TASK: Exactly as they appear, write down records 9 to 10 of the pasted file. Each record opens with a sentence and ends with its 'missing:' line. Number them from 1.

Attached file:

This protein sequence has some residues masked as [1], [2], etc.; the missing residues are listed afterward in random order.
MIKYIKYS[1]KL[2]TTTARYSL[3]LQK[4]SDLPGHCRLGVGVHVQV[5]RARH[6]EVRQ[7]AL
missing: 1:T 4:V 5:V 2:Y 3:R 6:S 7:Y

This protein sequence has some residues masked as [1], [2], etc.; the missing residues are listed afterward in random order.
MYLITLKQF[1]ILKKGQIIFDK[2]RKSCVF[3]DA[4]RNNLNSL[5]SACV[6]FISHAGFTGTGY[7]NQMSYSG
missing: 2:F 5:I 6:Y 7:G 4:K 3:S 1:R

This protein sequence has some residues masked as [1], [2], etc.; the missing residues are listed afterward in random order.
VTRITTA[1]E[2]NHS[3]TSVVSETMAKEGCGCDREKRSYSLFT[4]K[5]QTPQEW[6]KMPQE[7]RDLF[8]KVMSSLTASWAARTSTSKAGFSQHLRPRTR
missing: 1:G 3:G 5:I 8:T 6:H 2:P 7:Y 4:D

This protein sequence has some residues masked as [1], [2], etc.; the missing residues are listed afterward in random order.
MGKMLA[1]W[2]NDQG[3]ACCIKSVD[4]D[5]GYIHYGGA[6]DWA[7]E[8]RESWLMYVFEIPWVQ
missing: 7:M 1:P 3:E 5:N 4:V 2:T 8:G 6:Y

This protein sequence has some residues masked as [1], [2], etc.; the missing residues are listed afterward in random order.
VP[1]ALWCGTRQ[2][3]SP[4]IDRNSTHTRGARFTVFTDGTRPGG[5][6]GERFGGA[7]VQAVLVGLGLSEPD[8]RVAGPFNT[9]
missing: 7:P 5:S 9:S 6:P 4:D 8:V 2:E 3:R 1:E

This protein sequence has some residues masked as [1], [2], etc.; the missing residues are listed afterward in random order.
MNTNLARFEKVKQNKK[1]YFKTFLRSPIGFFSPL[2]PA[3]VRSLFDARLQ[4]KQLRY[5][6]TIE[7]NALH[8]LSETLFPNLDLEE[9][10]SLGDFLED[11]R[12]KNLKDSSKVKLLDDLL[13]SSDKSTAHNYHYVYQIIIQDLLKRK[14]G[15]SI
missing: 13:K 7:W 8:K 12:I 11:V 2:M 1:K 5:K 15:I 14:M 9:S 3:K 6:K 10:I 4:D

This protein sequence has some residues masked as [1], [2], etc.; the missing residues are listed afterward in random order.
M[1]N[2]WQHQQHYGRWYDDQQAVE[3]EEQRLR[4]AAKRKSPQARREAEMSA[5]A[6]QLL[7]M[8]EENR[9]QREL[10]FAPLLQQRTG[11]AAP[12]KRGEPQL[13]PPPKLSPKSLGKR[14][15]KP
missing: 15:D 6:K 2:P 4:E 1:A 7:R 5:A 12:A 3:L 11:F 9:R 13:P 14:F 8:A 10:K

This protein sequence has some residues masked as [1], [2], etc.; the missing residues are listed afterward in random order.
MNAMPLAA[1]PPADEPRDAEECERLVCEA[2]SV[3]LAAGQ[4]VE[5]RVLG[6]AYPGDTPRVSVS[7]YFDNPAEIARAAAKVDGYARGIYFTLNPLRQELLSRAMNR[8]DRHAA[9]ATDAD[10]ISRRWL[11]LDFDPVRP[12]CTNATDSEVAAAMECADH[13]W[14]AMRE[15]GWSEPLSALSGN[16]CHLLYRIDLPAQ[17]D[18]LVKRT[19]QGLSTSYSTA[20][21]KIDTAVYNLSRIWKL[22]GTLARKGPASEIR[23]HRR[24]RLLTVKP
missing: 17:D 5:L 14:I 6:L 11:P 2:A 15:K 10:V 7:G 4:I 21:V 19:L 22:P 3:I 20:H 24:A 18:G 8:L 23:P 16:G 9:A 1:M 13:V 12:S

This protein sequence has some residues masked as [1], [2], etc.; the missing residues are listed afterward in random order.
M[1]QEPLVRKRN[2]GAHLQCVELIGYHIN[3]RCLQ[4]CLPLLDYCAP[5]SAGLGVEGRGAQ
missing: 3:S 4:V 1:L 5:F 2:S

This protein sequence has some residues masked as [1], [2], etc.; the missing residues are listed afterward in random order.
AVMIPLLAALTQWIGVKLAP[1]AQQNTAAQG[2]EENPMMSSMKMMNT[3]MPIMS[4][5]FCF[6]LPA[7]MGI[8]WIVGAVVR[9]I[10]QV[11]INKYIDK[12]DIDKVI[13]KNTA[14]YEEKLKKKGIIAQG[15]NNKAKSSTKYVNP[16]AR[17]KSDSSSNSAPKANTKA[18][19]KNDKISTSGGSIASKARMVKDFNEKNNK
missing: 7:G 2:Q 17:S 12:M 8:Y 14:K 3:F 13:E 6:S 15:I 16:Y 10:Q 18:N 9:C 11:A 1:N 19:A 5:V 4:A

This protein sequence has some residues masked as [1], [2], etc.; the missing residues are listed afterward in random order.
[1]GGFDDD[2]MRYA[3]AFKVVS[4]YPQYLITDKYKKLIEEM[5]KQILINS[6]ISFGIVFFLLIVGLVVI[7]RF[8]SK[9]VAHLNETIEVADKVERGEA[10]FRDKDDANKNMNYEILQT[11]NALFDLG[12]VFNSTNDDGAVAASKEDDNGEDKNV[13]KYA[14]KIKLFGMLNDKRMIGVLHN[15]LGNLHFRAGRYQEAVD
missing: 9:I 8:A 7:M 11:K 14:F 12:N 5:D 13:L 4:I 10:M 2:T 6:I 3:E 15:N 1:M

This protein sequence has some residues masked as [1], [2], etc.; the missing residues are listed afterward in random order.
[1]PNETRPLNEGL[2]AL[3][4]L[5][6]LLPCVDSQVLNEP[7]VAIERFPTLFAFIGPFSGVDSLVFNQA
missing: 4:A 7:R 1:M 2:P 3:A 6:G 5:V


This protein sequence has some residues masked as [1], [2], etc.; the missing residues are listed afterward in random order.
M[1]QEPLVRKRN[2]GAHLQCVELIGYHIN[3]RCLQ[4]CLPLLDYCAP[5]SAGLGVEGRGAQ
missing: 3:S 4:V 1:L 5:F 2:S

This protein sequence has some residues masked as [1], [2], etc.; the missing residues are listed afterward in random order.
AVMIPLLAALTQWIGVKLAP[1]AQQNTAAQG[2]EENPMMSSMKMMNT[3]MPIMS[4][5]FCF[6]LPA[7]MGI[8]WIVGAVVR[9]I[10]QV[11]INKYIDK[12]DIDKVI[13]KNTA[14]YEEKLKKKGIIAQG[15]NNKAKSSTKYVNP[16]AR[17]KSDSSSNSAPKANTKA[18][19]KNDKISTSGGSIASKARMVKDFNEKNNK
missing: 7:G 2:Q 17:S 12:M 8:Y 14:K 3:F 13:E 6:S 15:I 16:Y 10:Q 18:N 9:C 11:A 1:N 19:A 5:V 4:A